You look at this chart here, I talk about reactive approach versus proactive approach. Reactive approach is you having a server on your premise, versus putting that data in a protected environment in the cloud somewhere, in an environment which we call APC or Abacus Private Cloud. If you look at that, I'm only, because I have 15 minutes, going to talk about one small aspect. That was part of the Canadian privacy laws, and that's the security part. How do I secure my data from some of those threats out there? If you look at it, can I secure this data from critical threats on premise? That means 24 hours a day, seven days a week, I have somebody monitoring my data all the time. On a private cloud system, I have that. Do I know that somebody has access to my data, somebody can walk into my office, at 3:00 in the morning, and pick up my server. Do I have key card access, 24 hours a day, 7 days a week? That's physical kind of access. Not just somebody coming in to my server.
If I look at that, and there is a number of things here that I'm brushing over, things like 24/7 monitoring of the system, compliance things like am I doing updates on my servers all the time? Security can be a lot of different things to a lot of different people.
If we look at just security and compliance, there are a lot of things on this list. I'll just pick a few that I've talked about already. A couple of things like encryption, SSAE 16 and SOC 1, SOC 2. These are independent reports done by auditors on a data center to say that you are compliant and that all of your things like your updates are done. You have people, the right people in the center at the right time. They have been validated. They have the right security privileges. PCI compliance, if you are taking credit cards from people. You have the right security, the right encryption. They are stored correctly. If you're taking credit card information, there are mandates by the government that you have to adhere to. All of this is adhered to. All together things that go around that. Security analysis, are you looking at the servers 24 hours a day and maintaining the integrity of the servers so that no one is doing malicious attacks on the servers?
Again, biometric authentication. If somebody does come on premise, they are authenticated not just with a key, not just with a keycard, but with their eyes.
Somebody just asked a question on the chat channel. Typically I actually answer those questions at the end of the presentation but I'm happy to answer right now, because it's actually the next slide. Fortuitous question, Jason. The data center this is a screen shot of the data centers. Our data centers are in Montreal and our primary data center is in Toronto. Perfect timing for a question. Our primary center is in Toronto, and our back up data center is in Montreal today. There you go. The provinces are obviously Ontario and Quebec.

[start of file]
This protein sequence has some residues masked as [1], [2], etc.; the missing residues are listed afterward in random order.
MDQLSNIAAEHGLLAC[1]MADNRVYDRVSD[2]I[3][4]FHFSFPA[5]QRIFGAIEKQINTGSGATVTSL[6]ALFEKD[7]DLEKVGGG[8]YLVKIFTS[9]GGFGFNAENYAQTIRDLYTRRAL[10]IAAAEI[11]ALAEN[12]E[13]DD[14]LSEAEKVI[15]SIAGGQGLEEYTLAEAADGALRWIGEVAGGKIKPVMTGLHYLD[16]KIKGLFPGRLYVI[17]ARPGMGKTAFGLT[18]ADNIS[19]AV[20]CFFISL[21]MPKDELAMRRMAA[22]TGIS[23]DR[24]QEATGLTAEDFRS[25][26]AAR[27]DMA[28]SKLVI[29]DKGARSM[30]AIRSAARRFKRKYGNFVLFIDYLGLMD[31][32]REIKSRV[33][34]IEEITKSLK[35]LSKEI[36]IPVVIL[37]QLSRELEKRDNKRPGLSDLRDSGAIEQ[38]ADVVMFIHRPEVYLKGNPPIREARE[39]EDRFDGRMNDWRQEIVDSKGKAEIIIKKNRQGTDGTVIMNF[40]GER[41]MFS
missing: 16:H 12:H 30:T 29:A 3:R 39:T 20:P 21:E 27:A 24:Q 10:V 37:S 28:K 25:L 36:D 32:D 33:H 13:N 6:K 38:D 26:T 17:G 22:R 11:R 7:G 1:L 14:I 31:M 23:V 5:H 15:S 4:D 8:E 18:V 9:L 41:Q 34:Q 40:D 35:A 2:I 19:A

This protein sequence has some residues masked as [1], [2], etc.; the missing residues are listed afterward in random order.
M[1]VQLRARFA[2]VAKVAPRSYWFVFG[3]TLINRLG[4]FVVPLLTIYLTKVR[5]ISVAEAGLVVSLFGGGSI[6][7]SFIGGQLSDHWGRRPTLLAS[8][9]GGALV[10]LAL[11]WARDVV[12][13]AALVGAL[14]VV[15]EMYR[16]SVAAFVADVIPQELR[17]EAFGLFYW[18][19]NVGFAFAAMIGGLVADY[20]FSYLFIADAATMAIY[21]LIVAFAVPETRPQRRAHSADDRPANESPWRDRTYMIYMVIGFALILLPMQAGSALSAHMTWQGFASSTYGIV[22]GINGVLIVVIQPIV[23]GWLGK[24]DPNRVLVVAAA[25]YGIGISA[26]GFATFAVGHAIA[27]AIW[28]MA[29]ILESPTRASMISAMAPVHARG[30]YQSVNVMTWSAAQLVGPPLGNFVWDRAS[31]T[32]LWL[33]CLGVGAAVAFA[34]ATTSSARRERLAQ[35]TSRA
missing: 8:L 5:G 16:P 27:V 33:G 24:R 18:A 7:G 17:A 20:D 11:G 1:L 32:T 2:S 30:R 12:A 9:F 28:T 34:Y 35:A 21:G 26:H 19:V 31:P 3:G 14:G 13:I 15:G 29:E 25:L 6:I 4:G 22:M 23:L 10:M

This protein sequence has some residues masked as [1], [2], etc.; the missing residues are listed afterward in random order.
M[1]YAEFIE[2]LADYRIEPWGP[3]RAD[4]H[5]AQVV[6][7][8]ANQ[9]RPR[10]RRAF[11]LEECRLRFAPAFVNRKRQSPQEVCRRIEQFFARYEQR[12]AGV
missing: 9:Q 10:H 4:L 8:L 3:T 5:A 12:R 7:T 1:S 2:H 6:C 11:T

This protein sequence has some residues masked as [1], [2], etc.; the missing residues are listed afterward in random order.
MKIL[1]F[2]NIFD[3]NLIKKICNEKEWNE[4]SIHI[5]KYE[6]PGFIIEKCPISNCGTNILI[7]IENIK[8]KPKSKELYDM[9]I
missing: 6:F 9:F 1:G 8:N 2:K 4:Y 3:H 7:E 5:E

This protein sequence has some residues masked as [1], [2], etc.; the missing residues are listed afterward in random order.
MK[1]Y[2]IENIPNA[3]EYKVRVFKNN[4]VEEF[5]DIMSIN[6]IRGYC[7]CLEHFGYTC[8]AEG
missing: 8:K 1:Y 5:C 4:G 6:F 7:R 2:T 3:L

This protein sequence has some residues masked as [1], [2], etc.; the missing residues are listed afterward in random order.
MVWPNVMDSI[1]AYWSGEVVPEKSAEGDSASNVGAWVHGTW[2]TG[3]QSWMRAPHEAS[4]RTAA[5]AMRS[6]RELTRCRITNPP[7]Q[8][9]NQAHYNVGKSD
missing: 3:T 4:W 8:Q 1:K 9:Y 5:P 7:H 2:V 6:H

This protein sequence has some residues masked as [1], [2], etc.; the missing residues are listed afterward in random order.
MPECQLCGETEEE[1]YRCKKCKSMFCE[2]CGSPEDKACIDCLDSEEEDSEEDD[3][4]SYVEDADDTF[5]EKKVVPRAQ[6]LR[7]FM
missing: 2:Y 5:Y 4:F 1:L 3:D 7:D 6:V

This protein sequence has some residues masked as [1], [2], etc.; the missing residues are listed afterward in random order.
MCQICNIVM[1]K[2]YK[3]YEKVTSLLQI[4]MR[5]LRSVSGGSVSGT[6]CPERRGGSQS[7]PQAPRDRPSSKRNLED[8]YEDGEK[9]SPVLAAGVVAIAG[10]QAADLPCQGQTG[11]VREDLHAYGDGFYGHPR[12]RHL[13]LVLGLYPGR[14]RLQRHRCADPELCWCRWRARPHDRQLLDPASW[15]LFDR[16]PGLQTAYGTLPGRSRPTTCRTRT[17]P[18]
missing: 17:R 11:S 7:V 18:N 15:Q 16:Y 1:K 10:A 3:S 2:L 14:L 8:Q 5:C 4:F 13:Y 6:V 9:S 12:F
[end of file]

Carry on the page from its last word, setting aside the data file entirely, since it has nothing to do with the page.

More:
From a data perspective, one of the things that we can provide to you is applications anywhere and any time. What I've been talking about specifically is security, and endpoint network means end to end encryption and compliance. You don't have to worry about any of that data being stolen from end to end, full support 24 hours a day, disaster recovery, and so that you have business continuity. A turn key solutions. Turn key solution meaning one number to call and again, we talked about the data centers being in Toronto. A predictable OPEX model, so from a business model, you know where your value us.
Just from a timing perspective, in conclusion, the slide that's obviously here has to be shared. The key here, now that I've shown you all this, is it is your responsibility to comply with both the provincial and Federal laws and that key statement. It is your responsibility to make sure that you are handling the data. You are securing the data and you know where the data is at all times.
Q & A
How are the data centers in the UK and US related to all the respective province?
They are separate and independent. We have nine data centers in the US and two data centers in the UK. There are separate and distinct laws in the US set forth by the Patriot Act and there are European Union laws. The union laws are completely separate and distinct in the UK. We always have a mirror site like in the UK and Canada that are separate and distinct. For that purpose, we do not mirror data into the US or to the UK due to PIPEDA laws.